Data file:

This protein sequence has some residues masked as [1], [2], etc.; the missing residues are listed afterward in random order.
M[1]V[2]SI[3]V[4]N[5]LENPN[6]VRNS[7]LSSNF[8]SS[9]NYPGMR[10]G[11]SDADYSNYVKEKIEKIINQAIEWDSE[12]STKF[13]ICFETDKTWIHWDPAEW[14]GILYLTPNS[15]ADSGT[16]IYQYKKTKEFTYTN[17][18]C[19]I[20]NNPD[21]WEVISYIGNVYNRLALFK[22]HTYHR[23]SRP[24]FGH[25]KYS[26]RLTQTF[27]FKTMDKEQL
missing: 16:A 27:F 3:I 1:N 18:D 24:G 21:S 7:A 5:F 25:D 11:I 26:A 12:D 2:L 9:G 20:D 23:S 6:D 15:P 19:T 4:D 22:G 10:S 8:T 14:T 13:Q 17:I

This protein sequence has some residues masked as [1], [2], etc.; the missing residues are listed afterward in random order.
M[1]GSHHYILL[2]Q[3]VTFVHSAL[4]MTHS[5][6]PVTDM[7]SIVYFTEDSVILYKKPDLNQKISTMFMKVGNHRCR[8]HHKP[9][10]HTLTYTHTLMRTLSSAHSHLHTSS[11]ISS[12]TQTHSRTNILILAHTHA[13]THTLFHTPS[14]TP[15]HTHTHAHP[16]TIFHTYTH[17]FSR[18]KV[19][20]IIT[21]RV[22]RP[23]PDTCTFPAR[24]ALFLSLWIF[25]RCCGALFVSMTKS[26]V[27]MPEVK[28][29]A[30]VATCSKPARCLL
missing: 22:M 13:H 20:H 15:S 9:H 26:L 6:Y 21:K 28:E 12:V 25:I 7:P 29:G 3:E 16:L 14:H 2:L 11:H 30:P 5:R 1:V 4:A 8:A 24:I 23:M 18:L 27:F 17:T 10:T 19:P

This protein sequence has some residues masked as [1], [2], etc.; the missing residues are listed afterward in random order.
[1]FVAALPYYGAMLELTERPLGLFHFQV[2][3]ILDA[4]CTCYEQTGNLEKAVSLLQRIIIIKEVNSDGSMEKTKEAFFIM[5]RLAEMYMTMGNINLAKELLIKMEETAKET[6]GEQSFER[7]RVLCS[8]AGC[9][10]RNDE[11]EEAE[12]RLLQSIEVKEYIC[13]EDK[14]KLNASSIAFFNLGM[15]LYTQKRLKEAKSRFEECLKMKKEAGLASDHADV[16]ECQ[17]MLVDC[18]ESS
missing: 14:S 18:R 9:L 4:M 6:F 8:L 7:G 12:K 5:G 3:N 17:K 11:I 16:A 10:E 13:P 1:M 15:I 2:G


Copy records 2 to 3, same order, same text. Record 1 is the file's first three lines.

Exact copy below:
This protein sequence has some residues masked as [1], [2], etc.; the missing residues are listed afterward in random order.
M[1]GSHHYILL[2]Q[3]VTFVHSAL[4]MTHS[5][6]PVTDM[7]SIVYFTEDSVILYKKPDLNQKISTMFMKVGNHRCR[8]HHKP[9][10]HTLTYTHTLMRTLSSAHSHLHTSS[11]ISS[12]TQTHSRTNILILAHTHA[13]THTLFHTPS[14]TP[15]HTHTHAHP[16]TIFHTYTH[17]FSR[18]KV[19][20]IIT[21]RV[22]RP[23]PDTCTFPAR[24]ALFLSLWIF[25]RCCGALFVSMTKS[26]V[27]MPEVK[28][29]A[30]VATCSKPARCLL
missing: 22:M 13:H 20:H 15:S 9:H 26:L 6:Y 21:K 28:E 12:V 25:I 7:P 29:G 3:E 16:L 14:H 2:L 11:H 30:P 5:R 1:V 4:A 8:A 24:I 23:M 18:L 27:F 17:T 10:T 19:P

This protein sequence has some residues masked as [1], [2], etc.; the missing residues are listed afterward in random order.
[1]FVAALPYYGAMLELTERPLGLFHFQV[2][3]ILDA[4]CTCYEQTGNLEKAVSLLQRIIIIKEVNSDGSMEKTKEAFFIM[5]RLAEMYMTMGNINLAKELLIKMEETAKET[6]GEQSFER[7]RVLCS[8]AGC[9][10]RNDE[11]EEAE[12]RLLQSIEVKEYIC[13]EDK[14]KLNASSIAFFNLGM[15]LYTQKRLKEAKSRFEECLKMKKEAGLASDHADV[16]ECQ[17]MLVDC[18]ESS
missing: 14:S 18:R 9:L 4:M 6:F 8:L 7:G 12:K 5:G 3:N 17:K 11:I 16:A 10:E 13:P 1:M 15:I 2:G